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Early Jamestown Colonists were Cannibals, Apparently

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By Lauren Hansen

The first English settlements in the so-called New World were far from glamorous. Indeed, early settlers in Jamestown, Va., were often starving, and forced to eat dogs, mice, and shoe leather to survive devastating winters. A few written accounts take things one gruesome step further and suggest that some colonists even ate their own dead.

Those cannibal rumors, it turns out, are true. A group of archeologists have found proof of our ancestors' stomach-turning eating habits, in the form of a mangled skull that is "absolutely consistent with dismemberment and de-fleshing."

In August 2012, a group of archaeologists digging around a debris-filled cellar on Jamestown Island—a 22.5-acre peninsula just north of the mouth of the Chesapeake Bay—came across the remains of a 14-year-old girl. They also found horse, dog, and squirrel bones, but the real find was the girl's skull, lower jaw, and leg bone—all of which have the distinct marks of an ax or a cleaver.

On the girl's forehead, we can see the choppy, almost hesitant initial markings that failed to pierce the bone. But when turned over, the back of the skull reveals the more effective blow that split the skull all the way to the base.

The forehead and left side of the skull before it was pieced together. Four rough cuts at the top are likely the initial attempts to hack open the girl's head. Photo courtesy Don Hurlbert/Smithsonian/Getty Images.

There are markings along the jaw line that indicate the tongue and facial tissue were removed. There is also a puncture to the left side of the head that was likely used, in a bizarre fashion, to pry it off and extract the brain.

Scientists say this skull provides definitive evidence that colonists were haphazardly trying to remove the facial tissue and brain for consumption. In the 17th century, such flesh from an animal, say, a hog, for example, was actually considered a delicacy, which is why these desperate settlers might have gone straight for the girl's head.

And before you get too woozy: Yes, the girl was dead before they started hacking into her skull. The markings indicate there was no struggle. However, the feast likely went down soon after she died.

"The attempt to [remove] the brain is something you would need to do very quickly because brains do not preserve well," says Dr. Doug Owsley, a forensic anthropologist involved with the dig.

So, what could have happened to this poor girl? Let's investigate:

In 1607, a ragtag group of English adventurers set out to create the first colony in the so-called New World. The explorers landed on Jamestown Island on May 14, establishing the Virginia English colony.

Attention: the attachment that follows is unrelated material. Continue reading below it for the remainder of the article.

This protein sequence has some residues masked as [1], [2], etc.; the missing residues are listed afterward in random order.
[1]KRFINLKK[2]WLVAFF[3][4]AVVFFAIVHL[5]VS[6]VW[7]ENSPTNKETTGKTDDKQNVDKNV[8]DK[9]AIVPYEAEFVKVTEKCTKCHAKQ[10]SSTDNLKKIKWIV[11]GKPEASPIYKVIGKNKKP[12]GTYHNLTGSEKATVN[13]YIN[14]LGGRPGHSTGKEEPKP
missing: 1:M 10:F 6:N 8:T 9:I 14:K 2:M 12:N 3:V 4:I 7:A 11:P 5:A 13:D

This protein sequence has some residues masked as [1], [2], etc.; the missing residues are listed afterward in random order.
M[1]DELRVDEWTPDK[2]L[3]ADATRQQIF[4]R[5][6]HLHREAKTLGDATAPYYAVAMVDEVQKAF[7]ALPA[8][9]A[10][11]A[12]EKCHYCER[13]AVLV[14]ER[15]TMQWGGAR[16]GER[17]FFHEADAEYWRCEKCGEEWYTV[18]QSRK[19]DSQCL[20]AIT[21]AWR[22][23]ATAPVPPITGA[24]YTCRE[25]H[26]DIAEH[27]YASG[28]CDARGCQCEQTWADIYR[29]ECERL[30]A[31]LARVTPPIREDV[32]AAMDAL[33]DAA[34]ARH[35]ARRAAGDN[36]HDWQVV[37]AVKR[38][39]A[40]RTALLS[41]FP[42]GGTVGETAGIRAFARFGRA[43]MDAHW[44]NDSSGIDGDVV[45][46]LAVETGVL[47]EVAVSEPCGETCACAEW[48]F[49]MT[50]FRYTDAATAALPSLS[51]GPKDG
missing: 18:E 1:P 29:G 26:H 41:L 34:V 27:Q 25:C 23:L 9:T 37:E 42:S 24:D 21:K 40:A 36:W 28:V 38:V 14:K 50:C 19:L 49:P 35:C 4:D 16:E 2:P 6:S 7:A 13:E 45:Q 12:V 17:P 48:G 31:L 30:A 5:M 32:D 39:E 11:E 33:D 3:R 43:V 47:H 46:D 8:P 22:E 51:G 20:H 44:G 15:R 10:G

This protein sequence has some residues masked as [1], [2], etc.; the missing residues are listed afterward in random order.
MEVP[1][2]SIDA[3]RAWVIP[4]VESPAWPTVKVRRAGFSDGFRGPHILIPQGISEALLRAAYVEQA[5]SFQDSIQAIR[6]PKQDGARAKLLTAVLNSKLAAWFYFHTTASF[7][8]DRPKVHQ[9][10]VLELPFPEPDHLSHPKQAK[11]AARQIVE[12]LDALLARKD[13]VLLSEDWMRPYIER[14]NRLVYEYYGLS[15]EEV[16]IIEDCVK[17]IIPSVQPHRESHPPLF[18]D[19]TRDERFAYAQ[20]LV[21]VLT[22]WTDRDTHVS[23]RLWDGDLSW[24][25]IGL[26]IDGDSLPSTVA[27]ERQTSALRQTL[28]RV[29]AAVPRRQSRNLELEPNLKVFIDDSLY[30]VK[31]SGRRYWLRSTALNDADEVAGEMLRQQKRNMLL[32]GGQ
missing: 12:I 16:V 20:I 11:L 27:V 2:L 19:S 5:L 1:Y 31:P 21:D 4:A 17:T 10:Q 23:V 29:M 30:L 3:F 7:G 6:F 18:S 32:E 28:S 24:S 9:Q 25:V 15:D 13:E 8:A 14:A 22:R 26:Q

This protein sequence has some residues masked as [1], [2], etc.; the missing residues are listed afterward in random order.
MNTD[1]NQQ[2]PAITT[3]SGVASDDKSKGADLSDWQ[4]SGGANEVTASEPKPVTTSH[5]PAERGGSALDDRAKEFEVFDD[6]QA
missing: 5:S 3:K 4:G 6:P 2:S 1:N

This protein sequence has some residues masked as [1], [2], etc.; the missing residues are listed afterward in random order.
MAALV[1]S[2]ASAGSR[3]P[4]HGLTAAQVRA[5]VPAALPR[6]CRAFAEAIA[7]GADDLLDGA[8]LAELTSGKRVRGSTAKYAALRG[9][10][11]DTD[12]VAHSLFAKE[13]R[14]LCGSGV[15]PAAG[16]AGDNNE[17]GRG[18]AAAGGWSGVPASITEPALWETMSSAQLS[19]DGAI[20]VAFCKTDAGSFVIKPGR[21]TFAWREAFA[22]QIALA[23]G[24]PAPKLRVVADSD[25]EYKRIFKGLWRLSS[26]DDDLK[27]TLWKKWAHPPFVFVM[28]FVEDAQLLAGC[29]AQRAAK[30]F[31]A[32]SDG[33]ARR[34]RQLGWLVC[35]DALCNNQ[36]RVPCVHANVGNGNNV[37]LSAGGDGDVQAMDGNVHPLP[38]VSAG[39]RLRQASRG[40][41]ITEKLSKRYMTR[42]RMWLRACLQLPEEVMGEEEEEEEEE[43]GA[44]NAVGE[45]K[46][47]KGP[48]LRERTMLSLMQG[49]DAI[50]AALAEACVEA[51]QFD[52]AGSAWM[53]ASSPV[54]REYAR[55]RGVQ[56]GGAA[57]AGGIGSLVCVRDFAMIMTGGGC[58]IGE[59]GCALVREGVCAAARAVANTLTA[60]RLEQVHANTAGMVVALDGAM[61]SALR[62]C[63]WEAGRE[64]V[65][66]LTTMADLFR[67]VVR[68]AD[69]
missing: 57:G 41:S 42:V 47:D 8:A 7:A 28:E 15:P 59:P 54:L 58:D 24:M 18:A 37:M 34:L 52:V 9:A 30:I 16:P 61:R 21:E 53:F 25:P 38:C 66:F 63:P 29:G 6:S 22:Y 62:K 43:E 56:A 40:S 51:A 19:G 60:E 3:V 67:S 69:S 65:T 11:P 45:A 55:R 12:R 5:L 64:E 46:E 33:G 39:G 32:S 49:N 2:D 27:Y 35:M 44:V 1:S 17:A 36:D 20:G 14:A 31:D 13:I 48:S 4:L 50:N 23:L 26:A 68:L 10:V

The swampy land was filled with disease-ridden mosquitos, and the settlers didn't have much time to plant ahead of the winter. The newbies were also under constant siege by Native Americans, who had colonized this land long before, and were none too pleased about their new invasive neighbors.

In 1609, a second fleet of ships departed from Plymouth, England, with reinforcements. Seven out of the nine ships managed to survive a deadly hurricane and landed at Jamestown in mid-August. It was on one of these ships, researchers say, that the girl, whom they have named "Jane," likely arrived.

Unfortunately, the new arrivals were more of a hassle than a help. The ships' crews hoarded what food they brought. Jamestown was already suffering from the worst drought in 800 years, and the meager crops the colony managed to grow over the summer were hardly enough to feed the township that was now up to about 300 people.

By October, people were hungry, and life was only getting worse. The subsequent winter would come to be known as The Starving Time.

Studying the fragments of Jane's skull, researchers found an enriched "nitrogen profile," evidence that the girl was at least at one time well nourished, with a diet rich in protein. This suggests that she came from a relatively high class, and that she thus didn't make the trip alone. But with no fresh meat or produce, Jane and her fellow settlers were forced to eat their horses, dogs, cats, rats, and snakes. Some would have even gnawed on the soles of their shoes to satiate the endless hunger.

One contemporary writing tells of a man who killed and ate his pregnant wife. The colony's leader, Capt. John Smith, records the miserable news:

"One amongst the rest did kill his wife, powdered her, and had eaten part of her before it was known, for which he was executed, as he well deserved," Smith wrote. "Now whether she was better roasted, boiled or carbonado'd [barbecued], I know not, but of such a dish as powdered wife I never heard of." [Fox News]

We may never know how many colonists were eaten as the wretched weeks turned to months. But now, thanks to the discovery of Jane, scientists know for certain that it did happen.

After six months of starvation, only 60 colonists survived. Defeated, the meager pack abandoned Jamestown and headed down the James River, intent on returning to England. But relief, leadership, and the seed of our future nation arrived in the form of Lord De La Warr (Yep: Delaware would be his namesake) to stop them. De La Warr, his relief fleet, and 150 new settlers, led the colonists back to the fort where the foundations were laid for a prosperous and cannibal-free future.

The remains of "Jane" as well as her reconstruction will be on display in Jamestown. And with plenty left to forage at the original site, archaeologists will continue to investigate Jane's untimely end, as well as her real identity.

SourcesBBC, Fox NewsHistoricJamestown.orgJamestown Rediscovery Project, The Washington Post


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Dodo: © Oxford University, Oxford University Museum of Natural History. Background: iStock
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science
Head Case: What the Only Soft Tissue Dodo Head in Existence Is Teaching Scientists About These Extinct Birds
Dodo: © Oxford University, Oxford University Museum of Natural History. Background: iStock